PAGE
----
Topological Data Analysis [1][2][3] is is a sound family of techniques that is gaining an increasing importance for the interactive analysis and visualization of data in imaging and machine learning applications. Given the increasing complexity and size of current collections of acquired or simulated data-sets (2D, 3D and nD), these approaches aim at helping users understand the complexity of their data by providing insights about its topological and geometric structure.

In low dimensions (typically 2 or 3), Topological Data Analysis enables users to rapidly extract, interact with, and classify geometric features defined by level sets or integral lines [4] [5] [6] [7] [8] [9] [10]. Thanks to simplification mechanisms based on Persistent Homology, such algorithms additionally construct multi-scale topological representations of the data, that enable users to perform robust analyses and comparisons despite the presence of noise. The soundness, efficiency and robustness of this class of approaches made it increasingly popular in the last few years in a variety of 2D and 3D imaging analysis applications [11] [12] [13] [14] [15] [16]. In higher dimensions, these techniques have recently been adapted to form the basis of new clustering algorithms and data analysis tools [17] [18] [19] [20] [21] [22] [23] [24] [25].

The purpose of this course is to introduce the main concepts of the recent field of Topological Data Analysis and illustrate their use in imaging (scientific visualization) and machine learning applications, both from a mathematical and practical point of view.


This class targets students (Master level) following applied mathematics or computer science tracks, covering topics such as:
 · Image Processing,
 · Computer Vision,
 · Machine Learning,
 · Scientific Visualization,
 · Scientific Engineering,
 · Modeling and Simulation,
 · Computer Graphics,
 · Multimedia Engineering

. It requires no specific prior knowledge, except a bachelor-level knowledge in mathematics and a working knowledge of programming (ideally with Python and/or C++).

The instructors for this class are:
 · Frédéric Chazal, INRIA,
 · Julien Tierny, CNRS.

What for?

The content of this class is useful for any student targeting research and development activities (either in the academy or the industry) in imaging or machine learning applications, scientific engineering, numerical simulation, physical sciences or software engineering. It is a must-select for students targeting jobs in 3D modeling, simulation and analysis software industry (Kitware, Amira, etc.). Finally, computational topology techniques recently gained an important popularity among data analytics companies [26].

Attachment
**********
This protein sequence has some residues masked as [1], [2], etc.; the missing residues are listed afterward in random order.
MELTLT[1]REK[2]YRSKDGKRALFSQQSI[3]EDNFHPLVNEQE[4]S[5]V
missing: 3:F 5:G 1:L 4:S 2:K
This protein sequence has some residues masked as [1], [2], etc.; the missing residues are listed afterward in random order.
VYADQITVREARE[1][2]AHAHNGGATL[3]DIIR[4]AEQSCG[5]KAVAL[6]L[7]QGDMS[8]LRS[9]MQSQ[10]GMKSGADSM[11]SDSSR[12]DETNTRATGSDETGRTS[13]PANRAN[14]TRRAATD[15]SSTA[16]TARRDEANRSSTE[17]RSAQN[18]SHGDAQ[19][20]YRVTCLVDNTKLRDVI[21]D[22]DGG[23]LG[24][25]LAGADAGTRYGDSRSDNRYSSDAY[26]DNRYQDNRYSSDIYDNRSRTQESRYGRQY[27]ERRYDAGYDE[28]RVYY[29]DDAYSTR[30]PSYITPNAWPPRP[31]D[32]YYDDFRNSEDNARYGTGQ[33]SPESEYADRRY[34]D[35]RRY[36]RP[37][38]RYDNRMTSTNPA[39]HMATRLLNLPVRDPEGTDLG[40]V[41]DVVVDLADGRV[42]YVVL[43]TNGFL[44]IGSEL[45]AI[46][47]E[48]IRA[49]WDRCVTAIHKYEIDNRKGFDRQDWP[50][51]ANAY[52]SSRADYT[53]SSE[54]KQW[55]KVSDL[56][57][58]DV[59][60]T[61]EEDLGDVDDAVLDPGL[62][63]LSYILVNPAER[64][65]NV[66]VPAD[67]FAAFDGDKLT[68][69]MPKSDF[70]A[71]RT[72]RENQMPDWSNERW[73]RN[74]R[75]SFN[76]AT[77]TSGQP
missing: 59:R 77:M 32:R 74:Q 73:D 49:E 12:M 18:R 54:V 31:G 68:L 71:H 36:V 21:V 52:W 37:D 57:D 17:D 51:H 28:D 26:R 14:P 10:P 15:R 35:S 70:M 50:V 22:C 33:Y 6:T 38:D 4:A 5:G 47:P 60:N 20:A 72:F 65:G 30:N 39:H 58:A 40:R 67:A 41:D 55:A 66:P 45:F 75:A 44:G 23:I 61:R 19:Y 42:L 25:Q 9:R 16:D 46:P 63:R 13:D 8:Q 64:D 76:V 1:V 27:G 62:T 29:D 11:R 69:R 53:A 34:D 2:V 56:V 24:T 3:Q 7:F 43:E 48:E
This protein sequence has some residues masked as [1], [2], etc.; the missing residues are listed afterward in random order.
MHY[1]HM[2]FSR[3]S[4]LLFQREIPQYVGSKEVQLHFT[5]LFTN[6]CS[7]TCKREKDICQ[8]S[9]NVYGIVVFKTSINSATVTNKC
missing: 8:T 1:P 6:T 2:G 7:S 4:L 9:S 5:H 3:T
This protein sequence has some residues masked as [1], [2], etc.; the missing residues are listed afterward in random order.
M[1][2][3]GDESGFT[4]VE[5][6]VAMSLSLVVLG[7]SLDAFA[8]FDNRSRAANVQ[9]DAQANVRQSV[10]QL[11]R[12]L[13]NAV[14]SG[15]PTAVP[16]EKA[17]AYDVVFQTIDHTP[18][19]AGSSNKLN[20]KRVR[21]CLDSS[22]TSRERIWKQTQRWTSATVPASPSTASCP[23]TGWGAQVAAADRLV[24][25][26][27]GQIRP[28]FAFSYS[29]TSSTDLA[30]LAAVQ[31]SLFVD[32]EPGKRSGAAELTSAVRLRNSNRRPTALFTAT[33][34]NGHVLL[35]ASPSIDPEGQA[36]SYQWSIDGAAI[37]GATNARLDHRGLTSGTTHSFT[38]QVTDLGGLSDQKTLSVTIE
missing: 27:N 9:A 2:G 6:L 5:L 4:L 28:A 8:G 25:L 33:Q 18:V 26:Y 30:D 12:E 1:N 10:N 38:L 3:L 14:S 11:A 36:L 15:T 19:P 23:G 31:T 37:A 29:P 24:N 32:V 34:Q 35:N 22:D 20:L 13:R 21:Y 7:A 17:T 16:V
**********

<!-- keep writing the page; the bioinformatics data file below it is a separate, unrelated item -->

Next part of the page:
Topological Data Analysis is also a well established class of techniques in the field of scientific data visualization and analysis. As such, it becomes a key ingredient in any application dealing with geometrical data (acquired or simulated) for their interactive analysis. French industrial actors of that area such as the CEA, EDF, TOTAL and ONERA have therefore a strong interest in this topic.

Detailed syllabus

The class is composed of 6 lectures (2 hours each), 6 programming exercises (2 hours each) and one scientific seminar (3 hour long).

Tentative, incomplete course notes can be found HERE. A reference text book on the topic [2] can be found THERE.
A virtual box image containing all the software packages required for the practical exercises (TTK, etc.) can be downloaded HERE (md5sum: a59d9cf610ef5ddb7f0f6b338316df0a).

The lectures will cover the following topics:
Simplicial homology - J. Tierny
This lecture introduces the key concepts for representing a geometric domain with a simplicial complex. Basic notions of topology on these simplicial complexes will be presented and the notion of homology groups will be introduced with examples.

Intro slides - Notes on homology groups
Exercise package 1
Persistent homology - F. Chazal
This lecture introduces a fundamental tool in topological data analysis for the evaluation of the stability of topological features, namely persistent homology. The notions of filtration and persistent homology groups will be introduced and discussed. Based on that, constructions such as the persistence diagrams will be described and stability results will be discussed. Finally, a computation strategy will be described.

Exercise package 2
Morse functions and Reeb graphs - J. Tierny
This lecture introduces piecewise linear (PL) Morse functions, typically used to represent some input scalar data attached to the input geometrical domain. Barycentric coordinates and their properties will be reviewed. Geometrical features (such as level sets, integral lines) will be introduced as well as algorithms for their computation. PL critical points (and their relation to their smooth counterparts) will be introduced, along with algorithms for their computation. PL Morse function will be introduced. Their relation to smooth Morse functions and persistent homology will be discussed. Finally, the Reeb graph and its variants will be introduced with algorithms for their computation as well as applications.